Even the shallower groundwater in the aquifer was tens of thousands to hundreds of thousands of years old.
"The analysis shows that water flowed from the land surface into the deep aquifer during cooler periods in earth's history, when glaciers covered much of the northeastern U.S. and sea level was about 125 meters lower than it is today. During warmer periods in earth's history, such as in modern times, higher sea levels slow recharge of fresh water to the aquifer, due to a lower gradient between the recharge and discharge areas."
So, we know that water in aquifers 'can' be decades old, centuries old, thousands of years old, tens of thousands of years old, millions of years old, and up to 2.6 billion years old.
I still think the San Jose Water Company water "can" be millions of years old - but I haven't found that reference cite yet.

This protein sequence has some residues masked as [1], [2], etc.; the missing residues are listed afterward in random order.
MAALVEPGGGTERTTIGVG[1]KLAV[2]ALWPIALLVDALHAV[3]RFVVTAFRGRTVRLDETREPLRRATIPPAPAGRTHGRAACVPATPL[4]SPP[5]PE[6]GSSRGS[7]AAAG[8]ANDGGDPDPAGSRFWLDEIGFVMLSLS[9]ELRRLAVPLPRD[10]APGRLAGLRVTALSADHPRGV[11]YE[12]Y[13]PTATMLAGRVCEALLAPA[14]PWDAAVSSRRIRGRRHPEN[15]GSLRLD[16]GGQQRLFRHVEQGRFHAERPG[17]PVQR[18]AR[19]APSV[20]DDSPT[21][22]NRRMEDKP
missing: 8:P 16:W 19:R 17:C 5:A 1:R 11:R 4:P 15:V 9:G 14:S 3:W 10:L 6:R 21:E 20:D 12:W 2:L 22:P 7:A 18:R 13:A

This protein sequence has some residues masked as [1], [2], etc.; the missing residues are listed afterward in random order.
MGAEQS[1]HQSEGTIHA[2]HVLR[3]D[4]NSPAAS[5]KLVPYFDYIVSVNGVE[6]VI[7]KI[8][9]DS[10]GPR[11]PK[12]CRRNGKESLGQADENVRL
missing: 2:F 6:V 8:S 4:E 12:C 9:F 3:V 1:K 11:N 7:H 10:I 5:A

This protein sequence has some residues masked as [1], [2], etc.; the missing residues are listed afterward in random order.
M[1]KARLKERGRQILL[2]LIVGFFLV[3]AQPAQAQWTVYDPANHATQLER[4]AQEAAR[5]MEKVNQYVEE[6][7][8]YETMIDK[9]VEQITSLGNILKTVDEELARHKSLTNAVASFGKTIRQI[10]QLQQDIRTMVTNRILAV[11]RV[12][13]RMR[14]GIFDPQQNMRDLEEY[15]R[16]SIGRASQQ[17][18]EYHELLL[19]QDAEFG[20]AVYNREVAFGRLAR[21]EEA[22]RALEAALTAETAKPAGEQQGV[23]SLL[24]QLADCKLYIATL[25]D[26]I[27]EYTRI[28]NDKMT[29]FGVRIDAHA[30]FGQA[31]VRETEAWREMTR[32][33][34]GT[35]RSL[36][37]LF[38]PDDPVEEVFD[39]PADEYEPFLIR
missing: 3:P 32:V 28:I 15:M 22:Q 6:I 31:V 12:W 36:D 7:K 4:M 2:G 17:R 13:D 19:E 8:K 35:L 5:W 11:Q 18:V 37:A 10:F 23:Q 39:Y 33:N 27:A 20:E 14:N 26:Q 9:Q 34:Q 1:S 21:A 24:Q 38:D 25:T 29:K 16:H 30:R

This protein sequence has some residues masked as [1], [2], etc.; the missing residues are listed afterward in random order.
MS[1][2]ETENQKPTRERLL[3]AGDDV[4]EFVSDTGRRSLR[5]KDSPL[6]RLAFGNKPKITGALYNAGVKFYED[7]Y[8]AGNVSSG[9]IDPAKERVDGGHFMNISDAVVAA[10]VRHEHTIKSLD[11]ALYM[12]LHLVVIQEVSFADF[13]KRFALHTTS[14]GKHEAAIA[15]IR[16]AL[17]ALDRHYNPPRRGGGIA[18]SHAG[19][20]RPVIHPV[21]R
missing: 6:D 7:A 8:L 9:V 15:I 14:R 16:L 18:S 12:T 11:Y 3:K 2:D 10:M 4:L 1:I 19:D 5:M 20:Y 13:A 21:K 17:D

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DannyD. wrote, on Wed, 09 Jul 2014 03:09:17 +0000:

This Wikipedia on groundwater says the water "residence time" can vary from "days to millennia" in age: http://en.wikipedia.org/wiki/Groundwater
Here's a picture which shows it commonly is centuries to millenia depending on the depth of the well: http://upload.wikimedia.org/wikipedia/commons/c/c7/Groundwater_flow.svg
We know SJWC has "deep wells" because they mention them in all their planning documents; but we don't know how deep is deep.
For my residential neighbors, anything deeper than about 500 or 600 feet would probably be considered deep (mine, at 400 feet are constantly shutting off for lack of water, for example).
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DannyD. wrote, on Wed, 09 Jul 2014 03:09:17 +0000:

Found this: SANTA CLARA VALLEY GROUNDWATER BASIN INFORMATION http://coyotevalley.sanjoseca.gov/coyotevalley/EIR/docs/Water_Supply_Assesment/APPENDIX%20D.pdf
It says "Water-bearing geologic formations in the Santa Clara Valley include rocks from the Pliocene through Holocene periods." It also says "it is composed mostly of folded, faulted, and sheared marine sediments from the Jura-Cretaceous period, and has been estimated to be about 50,000 feet thick."